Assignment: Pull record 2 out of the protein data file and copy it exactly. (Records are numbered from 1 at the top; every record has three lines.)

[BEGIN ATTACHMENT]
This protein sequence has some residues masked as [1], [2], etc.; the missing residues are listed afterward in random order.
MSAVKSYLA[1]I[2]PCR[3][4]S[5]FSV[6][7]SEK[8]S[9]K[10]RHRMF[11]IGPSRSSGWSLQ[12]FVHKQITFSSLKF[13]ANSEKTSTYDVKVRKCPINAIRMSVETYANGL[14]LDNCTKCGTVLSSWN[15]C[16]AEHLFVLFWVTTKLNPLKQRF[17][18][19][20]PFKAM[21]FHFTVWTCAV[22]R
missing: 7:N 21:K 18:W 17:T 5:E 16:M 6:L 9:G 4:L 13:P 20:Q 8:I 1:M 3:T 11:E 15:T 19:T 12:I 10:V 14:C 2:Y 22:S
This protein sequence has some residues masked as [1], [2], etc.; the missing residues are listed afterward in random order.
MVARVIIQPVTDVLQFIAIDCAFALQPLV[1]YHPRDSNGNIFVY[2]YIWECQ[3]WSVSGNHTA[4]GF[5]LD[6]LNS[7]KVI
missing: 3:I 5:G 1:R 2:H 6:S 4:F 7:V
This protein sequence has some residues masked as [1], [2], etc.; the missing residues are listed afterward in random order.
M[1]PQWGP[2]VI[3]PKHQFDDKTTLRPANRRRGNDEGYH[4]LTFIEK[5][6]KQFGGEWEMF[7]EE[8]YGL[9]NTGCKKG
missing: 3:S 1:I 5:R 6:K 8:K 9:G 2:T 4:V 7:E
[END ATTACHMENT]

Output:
This protein sequence has some residues masked as [1], [2], etc.; the missing residues are listed afterward in random order.
MVARVIIQPVTDVLQFIAIDCAFALQPLV[1]YHPRDSNGNIFVY[2]YIWECQ[3]WSVSGNHTA[4]GF[5]LD[6]LNS[7]KVI
missing: 3:I 5:G 1:R 2:H 6:S 4:F 7:V